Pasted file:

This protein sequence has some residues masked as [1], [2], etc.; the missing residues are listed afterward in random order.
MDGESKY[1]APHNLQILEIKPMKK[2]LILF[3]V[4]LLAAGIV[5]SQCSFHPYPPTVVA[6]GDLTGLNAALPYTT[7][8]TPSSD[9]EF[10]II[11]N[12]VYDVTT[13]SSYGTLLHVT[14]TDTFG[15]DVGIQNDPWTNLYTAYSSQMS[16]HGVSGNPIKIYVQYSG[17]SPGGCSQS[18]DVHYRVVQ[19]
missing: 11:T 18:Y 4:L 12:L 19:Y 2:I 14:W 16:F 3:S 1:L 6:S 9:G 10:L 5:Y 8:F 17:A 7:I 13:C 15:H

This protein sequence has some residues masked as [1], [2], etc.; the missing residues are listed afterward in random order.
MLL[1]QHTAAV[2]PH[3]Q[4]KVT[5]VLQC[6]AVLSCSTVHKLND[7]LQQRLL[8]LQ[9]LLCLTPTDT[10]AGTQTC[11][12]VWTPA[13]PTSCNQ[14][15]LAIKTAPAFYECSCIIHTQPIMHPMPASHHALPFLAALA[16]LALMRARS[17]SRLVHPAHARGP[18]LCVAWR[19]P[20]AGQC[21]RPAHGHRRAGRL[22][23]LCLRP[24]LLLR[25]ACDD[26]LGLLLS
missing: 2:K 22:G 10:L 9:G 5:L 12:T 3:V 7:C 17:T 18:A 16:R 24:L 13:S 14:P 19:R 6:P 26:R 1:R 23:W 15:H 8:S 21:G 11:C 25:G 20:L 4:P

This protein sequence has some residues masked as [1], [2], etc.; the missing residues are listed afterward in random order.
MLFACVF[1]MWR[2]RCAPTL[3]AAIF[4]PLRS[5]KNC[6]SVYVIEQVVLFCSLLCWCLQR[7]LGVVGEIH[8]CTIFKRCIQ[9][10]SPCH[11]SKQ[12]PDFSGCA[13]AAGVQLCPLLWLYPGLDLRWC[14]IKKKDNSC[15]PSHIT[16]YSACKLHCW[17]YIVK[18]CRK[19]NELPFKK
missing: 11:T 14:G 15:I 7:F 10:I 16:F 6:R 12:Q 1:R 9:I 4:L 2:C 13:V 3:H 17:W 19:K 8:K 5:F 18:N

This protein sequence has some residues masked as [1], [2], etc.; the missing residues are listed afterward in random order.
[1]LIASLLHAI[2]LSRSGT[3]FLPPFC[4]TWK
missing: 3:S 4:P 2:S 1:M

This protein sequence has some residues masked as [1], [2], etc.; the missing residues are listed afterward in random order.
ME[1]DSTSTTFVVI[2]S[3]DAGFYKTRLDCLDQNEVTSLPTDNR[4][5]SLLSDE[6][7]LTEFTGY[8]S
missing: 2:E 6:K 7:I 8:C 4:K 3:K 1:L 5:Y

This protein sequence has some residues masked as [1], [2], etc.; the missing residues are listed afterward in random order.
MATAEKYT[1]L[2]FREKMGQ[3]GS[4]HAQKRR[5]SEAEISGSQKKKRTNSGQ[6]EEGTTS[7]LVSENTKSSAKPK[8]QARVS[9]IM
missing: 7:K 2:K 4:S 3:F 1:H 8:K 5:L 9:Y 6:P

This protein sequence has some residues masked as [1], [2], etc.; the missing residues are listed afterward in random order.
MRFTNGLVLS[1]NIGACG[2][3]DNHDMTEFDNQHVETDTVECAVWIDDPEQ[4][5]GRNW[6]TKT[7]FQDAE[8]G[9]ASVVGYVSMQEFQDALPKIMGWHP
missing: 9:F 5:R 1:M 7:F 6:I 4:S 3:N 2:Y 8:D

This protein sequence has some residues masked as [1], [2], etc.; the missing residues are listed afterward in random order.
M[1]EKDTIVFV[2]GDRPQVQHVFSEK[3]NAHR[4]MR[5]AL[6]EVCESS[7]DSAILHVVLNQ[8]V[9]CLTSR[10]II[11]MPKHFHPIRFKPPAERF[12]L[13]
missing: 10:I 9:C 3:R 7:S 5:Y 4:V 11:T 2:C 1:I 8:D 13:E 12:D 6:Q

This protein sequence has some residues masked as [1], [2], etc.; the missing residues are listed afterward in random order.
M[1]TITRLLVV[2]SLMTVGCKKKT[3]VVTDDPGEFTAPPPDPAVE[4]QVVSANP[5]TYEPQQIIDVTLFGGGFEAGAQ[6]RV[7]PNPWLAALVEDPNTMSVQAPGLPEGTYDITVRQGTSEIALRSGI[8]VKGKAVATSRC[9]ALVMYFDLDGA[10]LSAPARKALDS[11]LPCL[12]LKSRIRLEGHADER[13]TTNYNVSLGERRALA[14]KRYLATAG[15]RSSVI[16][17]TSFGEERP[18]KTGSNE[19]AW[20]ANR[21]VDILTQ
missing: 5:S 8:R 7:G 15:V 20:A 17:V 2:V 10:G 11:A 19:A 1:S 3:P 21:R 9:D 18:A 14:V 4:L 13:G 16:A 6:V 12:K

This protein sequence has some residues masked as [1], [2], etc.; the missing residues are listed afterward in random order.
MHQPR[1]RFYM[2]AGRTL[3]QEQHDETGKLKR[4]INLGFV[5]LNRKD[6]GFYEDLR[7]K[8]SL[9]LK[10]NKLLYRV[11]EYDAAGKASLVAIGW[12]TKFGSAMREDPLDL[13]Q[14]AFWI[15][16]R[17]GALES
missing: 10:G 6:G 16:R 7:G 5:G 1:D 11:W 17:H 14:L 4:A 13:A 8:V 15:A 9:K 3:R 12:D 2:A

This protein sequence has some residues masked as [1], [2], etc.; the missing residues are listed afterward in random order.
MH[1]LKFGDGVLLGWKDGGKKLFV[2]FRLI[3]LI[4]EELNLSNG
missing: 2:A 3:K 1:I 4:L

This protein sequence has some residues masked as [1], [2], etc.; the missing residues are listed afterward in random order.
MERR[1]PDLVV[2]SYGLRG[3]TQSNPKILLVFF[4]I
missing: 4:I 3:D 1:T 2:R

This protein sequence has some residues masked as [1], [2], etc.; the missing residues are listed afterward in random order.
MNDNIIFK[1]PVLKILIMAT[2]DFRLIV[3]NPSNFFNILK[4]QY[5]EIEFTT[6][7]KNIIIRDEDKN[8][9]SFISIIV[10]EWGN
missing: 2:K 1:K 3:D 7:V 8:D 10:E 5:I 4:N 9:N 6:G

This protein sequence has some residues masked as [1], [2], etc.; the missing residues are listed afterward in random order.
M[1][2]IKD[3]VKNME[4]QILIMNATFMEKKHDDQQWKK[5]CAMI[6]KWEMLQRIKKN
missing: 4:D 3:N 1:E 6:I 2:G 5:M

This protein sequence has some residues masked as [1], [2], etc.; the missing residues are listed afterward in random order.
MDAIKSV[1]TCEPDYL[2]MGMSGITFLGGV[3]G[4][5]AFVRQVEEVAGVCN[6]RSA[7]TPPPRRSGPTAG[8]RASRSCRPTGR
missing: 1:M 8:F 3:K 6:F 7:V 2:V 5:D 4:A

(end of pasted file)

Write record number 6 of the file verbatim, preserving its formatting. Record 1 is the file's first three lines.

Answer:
This protein sequence has some residues masked as [1], [2], etc.; the missing residues are listed afterward in random order.
MATAEKYT[1]L[2]FREKMGQ[3]GS[4]HAQKRR[5]SEAEISGSQKKKRTNSGQ[6]EEGTTS[7]LVSENTKSSAKPK[8]QARVS[9]IM
missing: 7:K 2:K 4:S 3:F 1:H 8:K 5:L 9:Y 6:P